[C]ontradictions appeared, sporadically at first, then ever more severely and ominously…. In particular, a contradiction discovered by Zermelo and Russell [“Russell’s paradox”] had, when it became known, a downright catastrophic effect in the world of mathematics. (Hilbert 1926: 169 [trans. 1967: 375])

Herbrand takes up the story:

One must take great care … Set theory has produced famous examples [of inconsistencies] … But there is nothing to show us that similar issues do not arise for the theories that seem to us the most finished, like arithmetic. Could it be that arithmetic is inconsistent? (Herbrand 1930b: 250–251)

“[P]roofs of consistency would be very useful to dispel lingering doubts”, wrote Herbrand (1930b: 251). Hilbert put it even more forcefully:

[T]he situation in which we presently find ourselves with respect to the paradoxes is in the long run intolerable. (Hilbert 1926: 170 [trans. 1967: 375])

Proving “the consistency of the arithmetic axioms” is “urgent”, he said—“a burning question” (Hilbert 1926: 179 [trans. 1967: 383]; Hilbert 1930a: 3). Hilbert’s overarching concern was to “re-establish mathematics’ old reputation for incontestable truth” (Hilbert 1922: 160), and he was “convinced that it must be possible to find a direct proof of the consistency of the arithmetical axioms” (Hilbert 1900: 265).

A solution to the *Entscheidungsproblem* would furnish a route to
establishing consistency: “By means of the decision method,
issues of consistency would also be able to be resolved”
(Hilbert & Ackermann 1928: 76). This is because the decision
method could be used to establish whether or not \(A\) and \(\neg A\)
are both provable—so gaining a definite answer to the question
“Is the system consistent?”. Hilbert believed that,
following the discovery of the decision method, arithmetic and
analysis would be proved consistent, thereby “establish[ing]
that mathematical propositions are indeed incontestable and absolute
truths” (Hilbert 1922: 162). Mathematics’ reputation would
be regained.

### C. Partial solutions

By the time Turing and Church engaged with the *Entscheidungsproblem*, a
number of decision methods were known for *parts* of the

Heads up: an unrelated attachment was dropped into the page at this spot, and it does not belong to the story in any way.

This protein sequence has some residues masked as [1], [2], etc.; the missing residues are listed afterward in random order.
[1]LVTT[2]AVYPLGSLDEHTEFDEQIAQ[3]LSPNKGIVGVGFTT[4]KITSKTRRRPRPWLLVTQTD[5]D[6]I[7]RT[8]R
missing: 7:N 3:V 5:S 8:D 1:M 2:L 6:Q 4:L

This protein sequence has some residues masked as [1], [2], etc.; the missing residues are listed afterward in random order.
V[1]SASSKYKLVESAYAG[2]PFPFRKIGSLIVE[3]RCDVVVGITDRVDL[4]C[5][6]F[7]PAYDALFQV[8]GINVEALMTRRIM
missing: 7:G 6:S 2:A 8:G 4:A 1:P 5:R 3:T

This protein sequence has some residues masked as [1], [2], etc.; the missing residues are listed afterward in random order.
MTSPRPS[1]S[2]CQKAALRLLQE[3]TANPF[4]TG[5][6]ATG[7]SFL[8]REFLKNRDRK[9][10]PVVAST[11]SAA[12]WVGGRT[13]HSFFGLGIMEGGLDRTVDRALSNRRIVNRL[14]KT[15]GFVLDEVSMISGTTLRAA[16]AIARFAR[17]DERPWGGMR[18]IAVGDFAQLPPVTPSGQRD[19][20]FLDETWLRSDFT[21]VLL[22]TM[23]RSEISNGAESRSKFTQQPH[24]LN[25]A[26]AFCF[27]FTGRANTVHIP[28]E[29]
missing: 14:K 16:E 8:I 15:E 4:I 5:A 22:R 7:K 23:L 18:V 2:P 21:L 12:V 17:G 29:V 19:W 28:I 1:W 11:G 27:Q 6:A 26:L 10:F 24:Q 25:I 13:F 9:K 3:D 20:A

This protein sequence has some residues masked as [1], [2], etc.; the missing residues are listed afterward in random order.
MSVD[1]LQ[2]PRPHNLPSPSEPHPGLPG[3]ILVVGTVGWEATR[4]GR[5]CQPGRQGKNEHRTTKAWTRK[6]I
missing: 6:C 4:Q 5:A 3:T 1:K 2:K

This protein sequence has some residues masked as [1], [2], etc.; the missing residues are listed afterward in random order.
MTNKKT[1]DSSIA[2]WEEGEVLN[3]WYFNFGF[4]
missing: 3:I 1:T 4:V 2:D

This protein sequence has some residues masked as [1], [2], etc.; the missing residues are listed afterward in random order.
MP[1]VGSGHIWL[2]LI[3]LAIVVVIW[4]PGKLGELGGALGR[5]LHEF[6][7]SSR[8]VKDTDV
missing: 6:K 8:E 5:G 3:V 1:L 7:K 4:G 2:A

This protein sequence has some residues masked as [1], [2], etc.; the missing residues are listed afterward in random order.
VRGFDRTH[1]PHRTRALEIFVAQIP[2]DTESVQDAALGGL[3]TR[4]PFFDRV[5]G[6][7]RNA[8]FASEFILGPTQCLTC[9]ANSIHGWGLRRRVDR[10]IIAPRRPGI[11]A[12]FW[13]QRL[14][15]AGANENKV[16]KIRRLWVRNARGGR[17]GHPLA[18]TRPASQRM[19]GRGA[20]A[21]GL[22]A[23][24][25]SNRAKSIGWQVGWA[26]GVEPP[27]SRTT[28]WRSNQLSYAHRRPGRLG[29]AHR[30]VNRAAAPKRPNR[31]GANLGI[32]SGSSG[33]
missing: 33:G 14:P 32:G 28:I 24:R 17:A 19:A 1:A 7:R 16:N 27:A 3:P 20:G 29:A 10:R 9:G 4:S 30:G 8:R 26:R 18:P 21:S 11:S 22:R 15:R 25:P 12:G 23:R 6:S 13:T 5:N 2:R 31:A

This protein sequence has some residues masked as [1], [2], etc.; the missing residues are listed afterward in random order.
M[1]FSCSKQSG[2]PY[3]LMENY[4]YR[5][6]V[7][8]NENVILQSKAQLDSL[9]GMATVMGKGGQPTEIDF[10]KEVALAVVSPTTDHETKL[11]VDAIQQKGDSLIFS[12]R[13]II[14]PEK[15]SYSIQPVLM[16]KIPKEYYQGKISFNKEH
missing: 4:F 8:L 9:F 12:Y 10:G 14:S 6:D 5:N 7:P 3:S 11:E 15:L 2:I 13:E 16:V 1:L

functional calculus.

Besides the previously mentioned Hilbert-Bernays decision method for
the propositional calculus (and Peirce’s much less well-known
method), and also the Löwenheim method for the monadic fragment
of the functional calculus (later improved by Behmann in his 1922
paper, where it was additionally proved that the monadic fragment of
the second-order functional calculus is decidable), there were various
decision methods that succeeded providing the functional calculus
was restricted in one way or another. Bernays and Schönfinkel
(1928) showed there is a decision method when formulae containing at
most two individual variables are considered. At Cambridge, Ramsey
devised a method that worked provided existential quantifiers were
omitted from the calculus, and any universal quantifiers were stacked
one after another at the very beginning of a formula (with no negation
sign preceding any of them, and with their scope extending to the end
of the formula). Such formulae are interesting, Ramsey pointed out,
since they represent “general laws” (Ramsey 1930: 272;
Langford 1926b: 115–116). Ackermann, Bernays, Schönfinkel,
Gödel, Kálmar, and Herbrand devised methods for other
fragments of the calculus, in which only certain patterns of
quantifiers were permitted. Gödel’s 1933 paper on the
*Entscheidungsproblem* gave a summary of some of the developments.

Despite all this attention to the decision problem, no method had been
found for the full functional calculus. But according to Hilbert it
was just a matter of time. He and Ackermann emphasized that
“finding a general decision process is an as yet unsolved and
difficult problem” (1928: 77). They exuded optimism, writing
buoyantly of moving “closer to the solution of the
*Entscheidungsproblem*” (1928: 81).

### D. Negative vibes

Even in the 1920s, however, negative opinion on the solvability of the
*Entscheidungsproblem* was building. Behmann had pointed out in his 1921
lecture that, once the “philosophers’ stone” was
found, “the entirety of mathematics would indeed be transformed
into one *enormous triviality*” (Behmann 1921: 5 [trans.
2015: 175]). Some found this consequence highly unpalatable. In 1927,
Hilbert’s student Weyl insisted that “such a
philosopher’s stone has not been discovered and never will be
discovered”, and a good job too, Weyl thought, since if it were,
“Mathematics would thereby be trivialized” (Weyl 1927: 20
[trans. Weyl 1949: 24]). Then a year later, in 1928, Hardy announced
to the Cambridge mathematicians, assembled at his Rouse Ball Lecture,